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  #1  
Old 03-10-2008, 12:22 PM
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man_with_two_trees man_with_two_trees is offline
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Pros and cons of a tom mount


I play a DW kit using a double tom stand. I've been considering buying a tom mount for two reasons 1) to reduce my footprint on stage, and 2) reduce the size/weight of the hardware I lug around.

I'm interested in other people's comments on the pro's and con's of doing this. There are the obvious cons of drilling holes in a currenlty virgin kick, perhaps reducing the value of the kit overall etc. but there are probably a number of things I have not considered.

The kit itself is black velvet wrap.

Cheers.
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  #2  
Old 03-10-2008, 05:29 PM
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Church Drummer Church Drummer is offline
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Re: Pros and cons of a tom mount


Adding hardware (Tom Mounts) to the bass drum will reduce the resonance of the drum, as far as how much, or how noticeable a change it will be, your guess is as good as or better than mine. That was the main reason drum companies got away from Drum mounted toms on their higher end drums. The reduced resonance may not be enough to outweigh the other benifits you mentioned, of being lighter, less floorspace, etc.
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  #3  
Old 03-10-2008, 07:02 PM
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Re: Pros and cons of a tom mount


Ok... I don't understand how it will reduce your foot print unless you have a cymbal stand and then a tom stand pretty close to each other. Maybe you should consider a good tri-stand that will mount two toms and a cymbal...

I advise against doing anything to a shell cause you can't reverse a mistake. having not only a tom mount, holes and bolts, and then two toms (and whatever other knick-knacks up there will hinder the bass drum sound.

You may want to consider a rack, or rack bar, instead of tapping the shell. There are racks that have cymbal posts in the verticle bars. There are rack bars that would attach to your existing cymbal/tom stands.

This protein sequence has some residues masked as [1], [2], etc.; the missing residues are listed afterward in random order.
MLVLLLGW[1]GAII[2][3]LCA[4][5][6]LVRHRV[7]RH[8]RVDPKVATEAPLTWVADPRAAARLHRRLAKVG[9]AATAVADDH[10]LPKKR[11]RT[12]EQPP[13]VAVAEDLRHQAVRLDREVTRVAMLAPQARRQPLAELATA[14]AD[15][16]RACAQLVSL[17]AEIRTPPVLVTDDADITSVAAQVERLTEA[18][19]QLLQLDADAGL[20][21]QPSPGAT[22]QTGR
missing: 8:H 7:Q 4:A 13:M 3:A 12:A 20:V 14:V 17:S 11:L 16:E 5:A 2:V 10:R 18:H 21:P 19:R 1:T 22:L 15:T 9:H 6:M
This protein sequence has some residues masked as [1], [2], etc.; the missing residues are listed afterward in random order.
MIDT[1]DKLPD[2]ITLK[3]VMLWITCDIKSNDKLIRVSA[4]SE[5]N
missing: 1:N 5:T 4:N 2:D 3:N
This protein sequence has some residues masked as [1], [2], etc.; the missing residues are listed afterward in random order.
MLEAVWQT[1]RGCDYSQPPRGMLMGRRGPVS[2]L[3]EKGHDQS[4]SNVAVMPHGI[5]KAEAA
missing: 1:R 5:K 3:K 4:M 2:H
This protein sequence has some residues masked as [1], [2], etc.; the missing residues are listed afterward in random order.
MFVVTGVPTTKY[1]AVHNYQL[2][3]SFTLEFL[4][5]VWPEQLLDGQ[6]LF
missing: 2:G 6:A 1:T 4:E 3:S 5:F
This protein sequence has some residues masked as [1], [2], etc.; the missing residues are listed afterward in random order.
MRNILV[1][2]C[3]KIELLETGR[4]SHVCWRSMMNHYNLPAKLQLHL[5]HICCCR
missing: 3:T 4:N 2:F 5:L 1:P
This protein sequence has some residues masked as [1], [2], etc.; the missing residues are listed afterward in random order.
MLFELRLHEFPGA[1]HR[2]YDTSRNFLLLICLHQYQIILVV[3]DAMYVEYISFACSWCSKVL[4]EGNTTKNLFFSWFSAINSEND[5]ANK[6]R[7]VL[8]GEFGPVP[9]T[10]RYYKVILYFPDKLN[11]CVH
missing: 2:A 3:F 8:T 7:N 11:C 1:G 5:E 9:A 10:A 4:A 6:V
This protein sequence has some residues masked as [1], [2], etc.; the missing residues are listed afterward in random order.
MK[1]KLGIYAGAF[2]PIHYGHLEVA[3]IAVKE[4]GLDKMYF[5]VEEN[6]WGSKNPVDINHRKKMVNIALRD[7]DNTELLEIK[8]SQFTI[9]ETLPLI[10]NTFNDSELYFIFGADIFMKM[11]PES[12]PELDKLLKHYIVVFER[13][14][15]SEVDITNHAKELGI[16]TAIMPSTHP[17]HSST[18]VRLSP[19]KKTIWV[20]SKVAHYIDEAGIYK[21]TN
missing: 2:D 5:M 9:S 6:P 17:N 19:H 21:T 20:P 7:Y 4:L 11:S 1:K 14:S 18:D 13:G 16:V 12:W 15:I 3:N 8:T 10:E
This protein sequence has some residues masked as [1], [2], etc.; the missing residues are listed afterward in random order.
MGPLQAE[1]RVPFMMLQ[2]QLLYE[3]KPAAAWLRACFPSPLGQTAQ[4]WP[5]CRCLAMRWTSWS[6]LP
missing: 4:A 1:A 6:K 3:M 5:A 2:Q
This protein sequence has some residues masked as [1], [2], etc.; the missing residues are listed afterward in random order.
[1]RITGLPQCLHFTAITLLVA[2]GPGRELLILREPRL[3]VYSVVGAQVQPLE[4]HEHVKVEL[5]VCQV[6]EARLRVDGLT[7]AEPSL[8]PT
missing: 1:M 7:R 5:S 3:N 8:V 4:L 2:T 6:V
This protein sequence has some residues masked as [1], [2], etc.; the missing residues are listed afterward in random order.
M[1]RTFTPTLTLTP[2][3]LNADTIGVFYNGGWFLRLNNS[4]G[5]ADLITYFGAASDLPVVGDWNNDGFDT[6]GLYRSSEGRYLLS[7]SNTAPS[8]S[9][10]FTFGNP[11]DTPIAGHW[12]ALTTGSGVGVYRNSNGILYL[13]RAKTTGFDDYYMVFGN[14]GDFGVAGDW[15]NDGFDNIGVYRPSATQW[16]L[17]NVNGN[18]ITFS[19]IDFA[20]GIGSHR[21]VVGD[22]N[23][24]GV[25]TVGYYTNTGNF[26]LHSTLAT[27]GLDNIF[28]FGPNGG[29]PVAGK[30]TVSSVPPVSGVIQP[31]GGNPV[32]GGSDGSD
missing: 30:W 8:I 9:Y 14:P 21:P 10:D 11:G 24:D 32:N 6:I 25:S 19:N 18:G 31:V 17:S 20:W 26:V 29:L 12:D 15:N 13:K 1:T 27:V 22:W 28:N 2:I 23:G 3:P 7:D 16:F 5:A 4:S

Having weight on the side of the bass shell could change the sound, increase the risk of the shell warping, or it may be the perfect cure for your problem. In my previous kits I never liked having shell mounted toms because I could never get a good adjustment for bass drum and toms... You drastically limit your felxibility in tom/bass drum placement.

There probably exists some form of a bass drum tom mount that doesn't penetrate the shell... by using the lugs or the tuning rods... but I would rather have that drum resonate freely.
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  #4  
Old 03-10-2008, 09:13 PM
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Re: Pros and cons of a tom mount


Just get a bracket that'll mount on a cymbal stand and put a tom mount on it...reduces one stand...just adds weight to another.
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  #5  
Old 03-10-2008, 09:56 PM
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Re: Pros and cons of a tom mount


Are we talking about a rack system? This great drummer in NYC Josh Dion uses a tom mount. Works pretty well for him. The Josh Dion Band will be playing live on March 12th! Here for free: WoozyFly.com :: Free Internet Indie band promotion web site, Free online digital music distribution, Music video social networking
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  #6  
Old 03-13-2008, 11:38 AM
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Re: Pros and cons of a tom mount